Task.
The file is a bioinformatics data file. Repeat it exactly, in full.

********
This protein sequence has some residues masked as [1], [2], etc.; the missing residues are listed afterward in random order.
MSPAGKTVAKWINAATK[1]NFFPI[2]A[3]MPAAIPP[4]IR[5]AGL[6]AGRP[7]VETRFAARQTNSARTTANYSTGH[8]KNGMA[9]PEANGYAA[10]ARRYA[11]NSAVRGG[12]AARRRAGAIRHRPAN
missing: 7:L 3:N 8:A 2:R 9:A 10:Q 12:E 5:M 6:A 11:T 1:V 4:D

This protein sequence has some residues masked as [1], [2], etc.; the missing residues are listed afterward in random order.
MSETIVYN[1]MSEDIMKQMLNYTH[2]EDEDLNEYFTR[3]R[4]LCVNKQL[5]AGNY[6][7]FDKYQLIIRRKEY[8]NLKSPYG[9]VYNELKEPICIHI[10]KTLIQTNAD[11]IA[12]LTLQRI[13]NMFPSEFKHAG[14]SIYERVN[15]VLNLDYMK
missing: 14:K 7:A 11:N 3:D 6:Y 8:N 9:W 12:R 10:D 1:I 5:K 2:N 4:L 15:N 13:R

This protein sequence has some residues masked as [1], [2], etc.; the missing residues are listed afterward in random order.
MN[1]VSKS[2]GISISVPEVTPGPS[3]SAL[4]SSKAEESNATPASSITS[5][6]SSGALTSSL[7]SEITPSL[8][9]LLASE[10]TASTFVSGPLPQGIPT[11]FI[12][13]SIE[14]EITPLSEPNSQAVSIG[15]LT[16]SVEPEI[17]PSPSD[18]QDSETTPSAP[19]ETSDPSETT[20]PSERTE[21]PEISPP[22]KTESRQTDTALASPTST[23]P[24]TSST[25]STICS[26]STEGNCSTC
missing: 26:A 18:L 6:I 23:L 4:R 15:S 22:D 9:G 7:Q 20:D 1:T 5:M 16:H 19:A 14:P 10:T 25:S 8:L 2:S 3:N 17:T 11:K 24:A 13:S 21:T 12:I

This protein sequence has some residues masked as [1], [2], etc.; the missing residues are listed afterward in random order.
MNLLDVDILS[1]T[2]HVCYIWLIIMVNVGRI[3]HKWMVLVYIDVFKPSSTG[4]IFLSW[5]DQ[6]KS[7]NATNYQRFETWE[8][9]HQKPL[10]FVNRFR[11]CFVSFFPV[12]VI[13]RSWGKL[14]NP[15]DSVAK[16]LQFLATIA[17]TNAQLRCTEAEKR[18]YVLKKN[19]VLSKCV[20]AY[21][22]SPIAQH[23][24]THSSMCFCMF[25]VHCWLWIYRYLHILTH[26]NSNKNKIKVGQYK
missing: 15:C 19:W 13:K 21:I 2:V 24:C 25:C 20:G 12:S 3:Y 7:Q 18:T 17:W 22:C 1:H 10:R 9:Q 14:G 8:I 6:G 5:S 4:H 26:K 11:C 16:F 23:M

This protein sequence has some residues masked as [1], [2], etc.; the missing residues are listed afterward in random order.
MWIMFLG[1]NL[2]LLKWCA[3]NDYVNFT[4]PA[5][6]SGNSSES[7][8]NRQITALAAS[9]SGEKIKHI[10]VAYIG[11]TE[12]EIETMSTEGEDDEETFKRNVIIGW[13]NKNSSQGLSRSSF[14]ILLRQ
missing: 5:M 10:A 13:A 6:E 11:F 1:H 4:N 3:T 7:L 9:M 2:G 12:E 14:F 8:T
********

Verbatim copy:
This protein sequence has some residues masked as [1], [2], etc.; the missing residues are listed afterward in random order.
MSPAGKTVAKWINAATK[1]NFFPI[2]A[3]MPAAIPP[4]IR[5]AGL[6]AGRP[7]VETRFAARQTNSARTTANYSTGH[8]KNGMA[9]PEANGYAA[10]ARRYA[11]NSAVRGG[12]AARRRAGAIRHRPAN
missing: 7:L 3:N 8:A 2:R 9:A 10:Q 12:E 5:M 6:A 11:T 1:V 4:D

This protein sequence has some residues masked as [1], [2], etc.; the missing residues are listed afterward in random order.
MSETIVYN[1]MSEDIMKQMLNYTH[2]EDEDLNEYFTR[3]R[4]LCVNKQL[5]AGNY[6][7]FDKYQLIIRRKEY[8]NLKSPYG[9]VYNELKEPICIHI[10]KTLIQTNAD[11]IA[12]LTLQRI[13]NMFPSEFKHAG[14]SIYERVN[15]VLNLDYMK
missing: 14:K 7:A 11:N 3:D 6:Y 8:N 9:W 12:R 10:D 1:I 5:K 2:N 4:L 15:N 13:R

This protein sequence has some residues masked as [1], [2], etc.; the missing residues are listed afterward in random order.
MN[1]VSKS[2]GISISVPEVTPGPS[3]SAL[4]SSKAEESNATPASSITS[5][6]SSGALTSSL[7]SEITPSL[8][9]LLASE[10]TASTFVSGPLPQGIPT[11]FI[12][13]SIE[14]EITPLSEPNSQAVSIG[15]LT[16]SVEPEI[17]PSPSD[18]QDSETTPSAP[19]ETSDPSETT[20]PSERTE[21]PEISPP[22]KTESRQTDTALASPTST[23]P[24]TSST[25]STICS[26]STEGNCSTC
missing: 26:A 18:L 6:I 23:L 4:R 15:S 22:D 9:G 7:Q 20:D 1:T 5:M 16:H 19:A 14:P 10:T 25:S 8:L 2:S 3:N 17:T 11:K 24:A 13:S 21:T 12:I

This protein sequence has some residues masked as [1], [2], etc.; the missing residues are listed afterward in random order.
MNLLDVDILS[1]T[2]HVCYIWLIIMVNVGRI[3]HKWMVLVYIDVFKPSSTG[4]IFLSW[5]DQ[6]KS[7]NATNYQRFETWE[8][9]HQKPL[10]FVNRFR[11]CFVSFFPV[12]VI[13]RSWGKL[14]NP[15]DSVAK[16]LQFLATIA[17]TNAQLRCTEAEKR[18]YVLKKN[19]VLSKCV[20]AY[21][22]SPIAQH[23][24]THSSMCFCMF[25]VHCWLWIYRYLHILTH[26]NSNKNKIKVGQYK
missing: 15:C 19:W 13:K 21:I 2:V 24:C 25:C 20:G 12:S 3:Y 7:Q 18:T 17:W 22:C 1:H 10:R 9:Q 14:G 8:I 6:G 5:S 4:H 26:K 11:C 16:F 23:M

This protein sequence has some residues masked as [1], [2], etc.; the missing residues are listed afterward in random order.
MWIMFLG[1]NL[2]LLKWCA[3]NDYVNFT[4]PA[5][6]SGNSSES[7][8]NRQITALAAS[9]SGEKIKHI[10]VAYIG[11]TE[12]EIETMSTEGEDDEETFKRNVIIGW[13]NKNSSQGLSRSSF[14]ILLRQ
missing: 5:M 10:A 13:A 6:E 11:F 1:H 4:N 3:T 7:L 9:M 2:G 12:E 14:F 8:T